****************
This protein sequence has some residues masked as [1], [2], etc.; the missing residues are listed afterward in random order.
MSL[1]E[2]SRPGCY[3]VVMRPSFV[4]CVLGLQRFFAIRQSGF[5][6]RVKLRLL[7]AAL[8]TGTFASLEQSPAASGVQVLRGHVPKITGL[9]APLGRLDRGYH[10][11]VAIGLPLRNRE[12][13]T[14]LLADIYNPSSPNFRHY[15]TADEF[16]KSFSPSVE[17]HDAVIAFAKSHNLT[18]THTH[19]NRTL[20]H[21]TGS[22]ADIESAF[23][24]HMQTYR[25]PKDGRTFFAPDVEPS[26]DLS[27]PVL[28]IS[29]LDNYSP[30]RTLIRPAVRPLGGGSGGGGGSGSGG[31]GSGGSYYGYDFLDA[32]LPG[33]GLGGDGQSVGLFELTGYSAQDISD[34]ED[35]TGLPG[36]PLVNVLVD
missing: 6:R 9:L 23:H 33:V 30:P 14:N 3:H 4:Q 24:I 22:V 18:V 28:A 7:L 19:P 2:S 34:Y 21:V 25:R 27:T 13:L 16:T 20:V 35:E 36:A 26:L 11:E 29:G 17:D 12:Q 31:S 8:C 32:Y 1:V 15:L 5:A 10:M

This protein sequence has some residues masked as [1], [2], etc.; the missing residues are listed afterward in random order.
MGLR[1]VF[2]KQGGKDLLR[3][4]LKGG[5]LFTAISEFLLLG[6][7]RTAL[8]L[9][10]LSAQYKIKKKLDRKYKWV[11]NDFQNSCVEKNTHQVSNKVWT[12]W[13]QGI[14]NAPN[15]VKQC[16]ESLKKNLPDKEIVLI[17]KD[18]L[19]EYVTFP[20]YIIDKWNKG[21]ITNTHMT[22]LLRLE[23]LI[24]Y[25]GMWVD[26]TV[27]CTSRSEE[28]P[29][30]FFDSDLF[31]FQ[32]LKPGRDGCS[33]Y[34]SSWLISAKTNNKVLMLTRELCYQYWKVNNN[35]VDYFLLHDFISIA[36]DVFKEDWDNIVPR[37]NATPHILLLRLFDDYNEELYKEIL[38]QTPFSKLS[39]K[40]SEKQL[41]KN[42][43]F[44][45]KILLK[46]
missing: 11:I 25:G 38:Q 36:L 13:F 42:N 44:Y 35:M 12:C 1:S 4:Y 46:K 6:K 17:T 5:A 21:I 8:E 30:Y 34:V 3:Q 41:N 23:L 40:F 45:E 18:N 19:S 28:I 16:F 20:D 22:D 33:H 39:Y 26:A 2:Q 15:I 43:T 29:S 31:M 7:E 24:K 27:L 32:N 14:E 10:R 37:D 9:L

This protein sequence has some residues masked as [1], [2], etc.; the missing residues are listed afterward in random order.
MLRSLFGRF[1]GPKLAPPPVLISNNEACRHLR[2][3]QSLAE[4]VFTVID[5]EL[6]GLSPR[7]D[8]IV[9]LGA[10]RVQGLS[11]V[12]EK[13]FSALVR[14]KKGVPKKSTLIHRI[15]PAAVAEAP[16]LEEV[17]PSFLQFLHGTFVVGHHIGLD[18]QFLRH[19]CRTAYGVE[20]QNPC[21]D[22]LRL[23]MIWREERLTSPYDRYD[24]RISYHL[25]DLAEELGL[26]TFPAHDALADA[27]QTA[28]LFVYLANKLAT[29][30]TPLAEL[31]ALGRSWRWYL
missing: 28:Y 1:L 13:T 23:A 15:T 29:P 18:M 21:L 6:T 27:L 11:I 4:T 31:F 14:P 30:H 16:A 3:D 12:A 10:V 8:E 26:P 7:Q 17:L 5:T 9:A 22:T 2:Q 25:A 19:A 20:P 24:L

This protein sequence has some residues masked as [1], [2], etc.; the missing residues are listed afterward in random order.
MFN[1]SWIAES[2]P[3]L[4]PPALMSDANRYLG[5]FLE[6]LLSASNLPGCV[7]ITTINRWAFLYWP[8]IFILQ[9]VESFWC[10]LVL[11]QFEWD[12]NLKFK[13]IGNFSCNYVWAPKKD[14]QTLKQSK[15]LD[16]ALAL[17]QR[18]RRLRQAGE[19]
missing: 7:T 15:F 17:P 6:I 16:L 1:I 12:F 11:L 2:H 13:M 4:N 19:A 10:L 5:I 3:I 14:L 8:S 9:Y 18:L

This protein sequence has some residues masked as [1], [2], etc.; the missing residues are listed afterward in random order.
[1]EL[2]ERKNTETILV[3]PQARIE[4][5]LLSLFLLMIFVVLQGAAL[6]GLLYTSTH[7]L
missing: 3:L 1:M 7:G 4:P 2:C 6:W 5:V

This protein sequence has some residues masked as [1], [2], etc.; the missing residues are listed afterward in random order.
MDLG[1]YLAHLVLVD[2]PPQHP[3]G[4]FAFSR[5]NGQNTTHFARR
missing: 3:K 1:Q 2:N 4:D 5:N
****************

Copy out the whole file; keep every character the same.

This protein sequence has some residues masked as [1], [2], etc.; the missing residues are listed afterward in random order.
MSL[1]E[2]SRPGCY[3]VVMRPSFV[4]CVLGLQRFFAIRQSGF[5][6]RVKLRLL[7]AAL[8]TGTFASLEQSPAASGVQVLRGHVPKITGL[9]APLGRLDRGYH[10][11]VAIGLPLRNRE[12][13]T[14]LLADIYNPSSPNFRHY[15]TADEF[16]KSFSPSVE[17]HDAVIAFAKSHNLT[18]THTH[19]NRTL[20]H[21]TGS[22]ADIESAF[23][24]HMQTYR[25]PKDGRTFFAPDVEPS[26]DLS[27]PVL[28]IS[29]LDNYSP[30]RTLIRPAVRPLGGGSGGGGGSGSGG[31]GSGGSYYGYDFLDA[32]LPG[33]GLGGDGQSVGLFELTGYSAQDISD[34]ED[35]TGLPG[36]PLVNVLVD
missing: 6:R 9:L 23:H 33:V 30:P 14:N 3:H 4:Q 24:I 22:V 18:V 28:A 7:L 19:P 2:S 34:Y 21:V 25:R 27:T 13:L 16:T 20:V 35:E 36:A 26:L 11:E 29:G 17:D 12:Q 31:S 8:C 32:Y 1:V 15:L 5:A 10:M

This protein sequence has some residues masked as [1], [2], etc.; the missing residues are listed afterward in random order.
MGLR[1]VF[2]KQGGKDLLR[3][4]LKGG[5]LFTAISEFLLLG[6][7]RTAL[8]L[9][10]LSAQYKIKKKLDRKYKWV[11]NDFQNSCVEKNTHQVSNKVWT[12]W[13]QGI[14]NAPN[15]VKQC[16]ESLKKNLPDKEIVLI[17]KD[18]L[19]EYVTFP[20]YIIDKWNKG[21]ITNTHMT[22]LLRLE[23]LI[24]Y[25]GMWVD[26]TV[27]CTSRSEE[28]P[29][30]FFDSDLF[31]FQ[32]LKPGRDGCS[33]Y[34]SSWLISAKTNNKVLMLTRELCYQYWKVNNN[35]VDYFLLHDFISIA[36]DVFKEDWDNIVPR[37]NATPHILLLRLFDDYNEELYKEIL[38]QTPFSKLS[39]K[40]SEKQL[41]KN[42][43]F[44][45]KILLK[46]
missing: 11:I 25:G 38:Q 36:L 13:F 42:N 44:Y 35:M 12:C 1:S 4:Y 46:K 6:K 17:T 5:A 21:I 8:E 30:Y 34:V 3:Q 41:N 23:L 40:F 45:E 18:N 19:S 28:I 16:F 20:D 22:D 33:H 39:Y 26:A 2:Q 15:I 43:T 29:S 31:M 7:E 24:K 27:L 32:N 14:E 10:R 37:D 9:L

This protein sequence has some residues masked as [1], [2], etc.; the missing residues are listed afterward in random order.
MLRSLFGRF[1]GPKLAPPPVLISNNEACRHLR[2][3]QSLAE[4]VFTVID[5]EL[6]GLSPR[7]D[8]IV[9]LGA[10]RVQGLS[11]V[12]EK[13]FSALVR[14]KKGVPKKSTLIHRI[15]PAAVAEAP[16]LEEV[17]PSFLQFLHGTFVVGHHIGLD[18]QFLRH[19]CRTAYGVE[20]QNPC[21]D[22]LRL[23]MIWREERLTSPYDRYD[24]RISYHL[25]DLAEELGL[26]TFPAHDALADA[27]QTA[28]LFVYLANKLAT[29][30]TPLAEL[31]ALGRSWRWYL
missing: 28:Y 1:L 13:T 23:A 15:T 29:P 18:M 21:L 6:T 27:L 11:I 4:T 31:F 14:P 30:H 16:A 3:D 12:A 10:V 8:E 26:P 7:Q 17:L 5:T 9:A 22:T 2:Q 25:A 19:A 20:P 24:L

This protein sequence has some residues masked as [1], [2], etc.; the missing residues are listed afterward in random order.
MFN[1]SWIAES[2]P[3]L[4]PPALMSDANRYLG[5]FLE[6]LLSASNLPGCV[7]ITTINRWAFLYWP[8]IFILQ[9]VESFWC[10]LVL[11]QFEWD[12]NLKFK[13]IGNFSCNYVWAPKKD[14]QTLKQSK[15]LD[16]ALAL[17]QR[18]RRLRQAGE[19]
missing: 7:T 15:F 17:P 6:I 16:L 1:I 12:F 11:L 2:H 13:M 4:N 19:A 10:L 5:I 3:I 14:L 8:S 9:Y 18:L

This protein sequence has some residues masked as [1], [2], etc.; the missing residues are listed afterward in random order.
[1]EL[2]ERKNTETILV[3]PQARIE[4][5]LLSLFLLMIFVVLQGAAL[6]GLLYTSTH[7]L
missing: 3:L 1:M 7:G 4:P 2:C 6:W 5:V

This protein sequence has some residues masked as [1], [2], etc.; the missing residues are listed afterward in random order.
MDLG[1]YLAHLVLVD[2]PPQHP[3]G[4]FAFSR[5]NGQNTTHFARR
missing: 3:K 1:Q 2:N 4:D 5:N